The Sender-Reader relationship

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Contents

Introduction

The relationship between the sender of a communication and the recipient greatly influences the nature of the communication. Therefore, it is important that the Technical Communicator understands this relationship before developing the communication.

Possible relationships

(Classification of relationship based on the use of the communication.)

Personal

Can be varied and can change under different circumstances. Generally not much technical communication falls into this category.

General public

Generally aimed at no person in particular (e.g. signs like "Keep off the grass", but may target a specific (but still unknown) audience (such as niche advertising). In this category, the recipient may not be looking for information, but the communicator wants them to receive it.

User instructions

Communicator is telling the recipient how to do something. Examples: assembly instructions, operating instructions, etc. In this category, the user is generally looking for specific information.

Considerations: level of understanding of the user; what they expect to receive in terms of information.

Teaching material

Generally written for people with a specific level of knowledge (and this will generally be known to the communicator).

Record material

Such as archives, or official documents. May never be read (e.g. census data) or may be looked at often (exchange rate information, or [e.g.] Incoterms); the information has to be there in case someone needs to refer to it (possibly at a much later date). Generally very formal/factual. May be vast amount of information. Consider the type of person that may need to access this information in the future, and the type of information that they will need to glean from it.

Factors influencing the relationship

The sender's intention

The sender may want to achieve one of a number of different things through the communication. (Actually, the sender may want to achieve several different things - but it is usually best for a Technical Communicator to focus on a single goal in a document - that way, there is less chance of misunderstanding and mis-communication.) Some of the more common intentions are outlined below.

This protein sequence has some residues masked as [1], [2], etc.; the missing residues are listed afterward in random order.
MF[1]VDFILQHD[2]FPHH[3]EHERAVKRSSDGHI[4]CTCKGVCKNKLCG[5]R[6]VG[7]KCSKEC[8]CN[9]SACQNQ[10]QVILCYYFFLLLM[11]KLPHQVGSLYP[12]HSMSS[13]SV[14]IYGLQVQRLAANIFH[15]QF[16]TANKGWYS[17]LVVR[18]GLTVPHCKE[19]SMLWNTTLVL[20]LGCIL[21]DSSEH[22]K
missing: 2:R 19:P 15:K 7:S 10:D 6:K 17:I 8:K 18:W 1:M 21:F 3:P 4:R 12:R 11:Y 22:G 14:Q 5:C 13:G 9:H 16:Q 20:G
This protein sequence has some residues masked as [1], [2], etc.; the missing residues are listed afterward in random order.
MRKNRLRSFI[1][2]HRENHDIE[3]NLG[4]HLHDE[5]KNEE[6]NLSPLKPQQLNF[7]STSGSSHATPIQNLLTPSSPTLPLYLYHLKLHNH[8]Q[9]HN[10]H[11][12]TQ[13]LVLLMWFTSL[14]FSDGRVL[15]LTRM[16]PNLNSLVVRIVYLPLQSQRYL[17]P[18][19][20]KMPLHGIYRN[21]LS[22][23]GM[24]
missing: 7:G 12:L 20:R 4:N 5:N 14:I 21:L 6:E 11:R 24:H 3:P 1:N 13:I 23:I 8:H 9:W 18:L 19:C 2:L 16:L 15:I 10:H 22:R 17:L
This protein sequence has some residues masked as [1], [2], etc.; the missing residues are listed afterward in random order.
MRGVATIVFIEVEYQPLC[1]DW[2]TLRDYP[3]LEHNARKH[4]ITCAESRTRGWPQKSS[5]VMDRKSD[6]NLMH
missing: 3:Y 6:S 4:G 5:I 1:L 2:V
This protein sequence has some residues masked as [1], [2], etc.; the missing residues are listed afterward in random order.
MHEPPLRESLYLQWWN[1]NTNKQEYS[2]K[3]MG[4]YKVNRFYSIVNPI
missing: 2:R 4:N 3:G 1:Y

To teach

The sender of the communication wants to...

This type of communication is categorized by...

To persuade

The sender of the communication wants the recipient to perform some specific action. Typically, this will be to buy a specific product (as is the case with marketing leaflets), or to do something that they would otherwise not bother doing.

This type of communication is categorized by...

To entertain

For self-satisfaction

The recipient's motivation

To learn

The recipient of the communication wants to know how to do something, or how something works.

If the recipient wants to learn what the communication is teaching them, then they may be willing to put a bit more effort into receiving the communication. This means that the Technical Communicator does not necessarily have to gain `buy-in', and may not need to work so hard to maintain interest levels. This is not to say that the Technical Communicator does not have to work at the communication, or can produce a lackluster communication - just that they may well be able to concentrate more on the actual `teaching' aspect of the communication rather than the more....????

To obtain instructions

The recipient of the communication is looking to the communication to provide them with specific instructions.

In this case, the recipient may or may not want to carry out the instructions - but this is irrelevant as they know they have to carry them out regardless (otherwise they would not have even looked at the communication). This type of communication should therefore be kept short, direct, and above all, instructive.

For general information

For entertainment

To evaluate

The recipient's attitude

To the subject

Is it a subject they are interested in?

To the source

Is it a source that they have used before? Do they trust or distrust that source?

To the medium

Some readers are predisposed to specific types of communication. Some prefer on-line documentation; others prefer hard-copies they can write on; some prefer to be told things in person.

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